Shade from trees is really important to keep rivers healthy for a wide range of wildlife. We are looking at areas across Essex where we can make an improvement.
The benefits of shade
Stretches of river without shading from trees can be several degrees warmer in the summer than those with tree cover. Over the coming decades summer river temperatures will rise further, causing a real threat to species including trout that thrive in cool water. Limiting sunlight on the water surface also controls the level of weed growth that can be detrimental to having a balanced ecosystem, and less weed can mean reduced flood risk without potentially harmful weed-cutting operations. Locating suitable sites for tree planting and doing it now will help to protect our rivers from future climate change.
Trees also provide great habitat along the river corridor, and when branches break off and fall into the water they can change the flow and provide shelter for many species. In the right place, trees can be the answer to many problems we face.
Where did all the trees go?
In a lot of places, rivers have been deepened, widened and straightened to drain land and prevent flooding. This often included removing trees along the river bank. We now have a much better understanding of how rivers work than we did generations ago, and we have the opportunity to look at the whole catchment. Rather than looking in individual locations and trying to “dispose” of the water downstream and ultimately out to sea, we aim to manage entire catchments to slow down the run-off and hold water in certain areas. This should mean less flooding, less severe impacts during dry periods and better habitat. There will always be a place for flood defences and dredging, but there is also a place for trees and wetlands.
A modified, straightened river channel with very little tree shading.
A restored river channel with good tree shade. Great habitat.
How do we know where to focus with tree planting?
We have worked with Essex Wildlife Trust to carry out walkover surveys of some Essex rivers (see HERE for more info) and we have some great information on shading, land use etc as a result. More recently we have been given a great dataset by our Geomatics guys showing comparative shading in all our catchments. This gives us a powerful tool to focus our efforts, but how does it work?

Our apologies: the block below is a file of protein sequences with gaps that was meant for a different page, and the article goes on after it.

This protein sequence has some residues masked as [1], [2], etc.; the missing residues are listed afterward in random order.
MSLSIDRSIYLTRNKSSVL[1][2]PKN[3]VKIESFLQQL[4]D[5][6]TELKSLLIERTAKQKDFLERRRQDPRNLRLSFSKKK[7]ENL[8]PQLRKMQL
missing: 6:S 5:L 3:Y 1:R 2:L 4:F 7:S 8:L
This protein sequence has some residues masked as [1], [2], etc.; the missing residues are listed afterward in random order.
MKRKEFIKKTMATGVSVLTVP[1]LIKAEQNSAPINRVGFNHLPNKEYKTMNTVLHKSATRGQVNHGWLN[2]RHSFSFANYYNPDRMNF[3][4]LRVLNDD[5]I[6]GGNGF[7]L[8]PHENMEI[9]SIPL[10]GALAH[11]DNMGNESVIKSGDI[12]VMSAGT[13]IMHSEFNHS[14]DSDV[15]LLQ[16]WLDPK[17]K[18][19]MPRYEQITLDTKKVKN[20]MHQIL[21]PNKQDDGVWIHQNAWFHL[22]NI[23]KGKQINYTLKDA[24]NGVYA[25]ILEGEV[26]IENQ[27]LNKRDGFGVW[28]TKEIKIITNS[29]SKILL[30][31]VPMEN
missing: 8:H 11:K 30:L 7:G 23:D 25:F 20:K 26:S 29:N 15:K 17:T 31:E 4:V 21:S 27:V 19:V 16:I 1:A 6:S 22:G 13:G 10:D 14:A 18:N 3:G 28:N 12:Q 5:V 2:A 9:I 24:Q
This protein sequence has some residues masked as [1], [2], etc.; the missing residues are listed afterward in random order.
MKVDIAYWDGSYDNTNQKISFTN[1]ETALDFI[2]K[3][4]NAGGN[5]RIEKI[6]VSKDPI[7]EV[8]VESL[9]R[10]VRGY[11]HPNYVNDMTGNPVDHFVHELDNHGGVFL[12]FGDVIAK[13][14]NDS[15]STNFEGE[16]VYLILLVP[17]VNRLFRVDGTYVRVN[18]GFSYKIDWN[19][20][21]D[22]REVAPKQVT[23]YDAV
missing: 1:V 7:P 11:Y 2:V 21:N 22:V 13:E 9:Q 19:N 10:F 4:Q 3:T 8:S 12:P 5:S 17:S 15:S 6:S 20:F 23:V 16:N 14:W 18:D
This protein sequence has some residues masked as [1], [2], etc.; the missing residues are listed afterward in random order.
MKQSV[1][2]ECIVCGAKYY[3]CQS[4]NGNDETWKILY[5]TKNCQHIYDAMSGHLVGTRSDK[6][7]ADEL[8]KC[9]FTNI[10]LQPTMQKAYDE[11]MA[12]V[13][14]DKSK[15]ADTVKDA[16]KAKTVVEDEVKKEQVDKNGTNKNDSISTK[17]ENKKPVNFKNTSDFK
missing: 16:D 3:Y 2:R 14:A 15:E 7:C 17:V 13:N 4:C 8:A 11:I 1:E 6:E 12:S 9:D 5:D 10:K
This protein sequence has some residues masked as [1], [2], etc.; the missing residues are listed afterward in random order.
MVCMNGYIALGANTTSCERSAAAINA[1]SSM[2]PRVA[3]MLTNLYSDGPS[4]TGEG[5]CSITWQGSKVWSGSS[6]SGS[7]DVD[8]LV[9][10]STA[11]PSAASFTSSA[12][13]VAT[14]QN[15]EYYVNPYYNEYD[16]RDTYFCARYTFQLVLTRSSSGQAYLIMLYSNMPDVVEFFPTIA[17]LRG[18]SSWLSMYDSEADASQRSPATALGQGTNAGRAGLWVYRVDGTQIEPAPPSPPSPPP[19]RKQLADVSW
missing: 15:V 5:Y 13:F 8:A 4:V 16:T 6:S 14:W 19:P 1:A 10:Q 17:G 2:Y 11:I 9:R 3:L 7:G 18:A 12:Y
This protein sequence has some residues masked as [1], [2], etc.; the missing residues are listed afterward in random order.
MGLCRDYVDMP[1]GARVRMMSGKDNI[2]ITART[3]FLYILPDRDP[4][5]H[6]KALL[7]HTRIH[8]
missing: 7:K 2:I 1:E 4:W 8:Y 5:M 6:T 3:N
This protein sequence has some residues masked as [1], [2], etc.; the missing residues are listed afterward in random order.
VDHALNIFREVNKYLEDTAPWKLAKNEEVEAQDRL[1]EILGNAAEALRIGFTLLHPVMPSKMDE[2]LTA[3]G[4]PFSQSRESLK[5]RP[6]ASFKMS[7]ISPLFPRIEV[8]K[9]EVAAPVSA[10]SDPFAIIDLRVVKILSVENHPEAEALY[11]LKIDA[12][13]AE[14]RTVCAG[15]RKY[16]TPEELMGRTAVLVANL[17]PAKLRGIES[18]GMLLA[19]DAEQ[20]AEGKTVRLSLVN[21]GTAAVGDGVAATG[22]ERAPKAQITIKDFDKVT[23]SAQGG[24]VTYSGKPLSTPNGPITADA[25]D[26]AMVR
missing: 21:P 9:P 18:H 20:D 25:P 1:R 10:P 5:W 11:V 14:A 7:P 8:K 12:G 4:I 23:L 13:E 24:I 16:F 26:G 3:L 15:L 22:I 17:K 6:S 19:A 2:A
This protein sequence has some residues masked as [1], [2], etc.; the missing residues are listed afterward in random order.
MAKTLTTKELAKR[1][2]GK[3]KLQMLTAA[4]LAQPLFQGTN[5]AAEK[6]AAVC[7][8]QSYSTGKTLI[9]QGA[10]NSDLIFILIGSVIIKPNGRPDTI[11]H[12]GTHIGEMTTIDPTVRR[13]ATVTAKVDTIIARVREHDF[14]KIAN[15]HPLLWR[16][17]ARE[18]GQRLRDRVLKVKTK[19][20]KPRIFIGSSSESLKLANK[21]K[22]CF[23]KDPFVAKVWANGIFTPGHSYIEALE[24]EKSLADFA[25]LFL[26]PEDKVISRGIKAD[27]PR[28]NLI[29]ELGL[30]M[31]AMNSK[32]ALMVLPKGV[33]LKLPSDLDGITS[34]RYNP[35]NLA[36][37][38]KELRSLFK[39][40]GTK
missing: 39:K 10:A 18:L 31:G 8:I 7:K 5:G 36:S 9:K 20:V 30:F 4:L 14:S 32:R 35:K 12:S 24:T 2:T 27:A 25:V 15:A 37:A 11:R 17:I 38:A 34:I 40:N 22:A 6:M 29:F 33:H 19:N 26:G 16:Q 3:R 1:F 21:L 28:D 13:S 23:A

The science bit
It is all thanks to LIDAR (LIght Detection And Ranging) technology used to generate detailed flood maps across the country. The equipment is installed in aircraft and lasers are used to measure the distance from the aircraft and the ground surface, producing highly accurate 3D models. This allows us to refine flood maps, improve flood warnings and to give advice for planning new development that could be at risk from flooding.
Our Geomatics team use light aircfraft equiped with LIDAR kit
Some of the clever kit that helps to manage flooding and improve habitat.
The two main types of LIDAR outputs are the Digital Surface Model (DSM) and Digital Terrain Model (DTM). The DSM includes surface objects such as buildings, vegetation etc and the DTM has these removed to show the “bare earth” ground level. We can remove just the buildings from the DSM to leave us with a model showing vegetation, compare it with the “bare earth” DTM, factor in the average solar energy for the area and create relative shade maps. Very clever, complex work but the outputs are easy to understand and very visual.
Example of a Digital Surface Model (DSM) at Cymbeline Meadows, showing all surface features.
Example of a Digital Terrain Model (DTM) at Cymbeline Meadows, showing the “bare earth” ground level.
An Essex example
I recently met with Paul from the Essex & Suffolk Rivers Trust to discuss what work we may be able to do with Colchester Borough Council along the River Colne at Cymbeline Meadows, Colchester. I consulted the Geomatics LIDAR data and it clearly showed a comparative lack of shade through the parkland. This means that for relatively little money and working with volunteers we can plant trees alongside the river and make a big habitat improvement over time.
Click on the image to open a pdf map you can print or save.
I took a lunchtime wander along some of the “red areas” on the map. The good news is that the science works and the shade map was spot on. Also where there are trees by the river, there is a good source of woody debris as well as shade. The bad news is the distinct lack of trees on the south bank as can be seen on the second photograph below.
Where there are trees, some branches are in the channel creating the woody debris of the future. Perfect!
The lack of tree shading on the far (south) bank at Cymbeline Meadows is something we can address.
What next for Cymbeline Meadows?
We have used our LIDAR data and local knowledge to find an area lacking in shade, confirmed that it does need some love and attention so now we need to do something. We will be working alongside the Essex & Suffolk Rivers Trust and Colchester Borough Council, pulling together a plan to increase the shading of the river channel as well as any other affordable modifications that can be put in place with the help of local volunteers.
Watch this space as the project takes shape!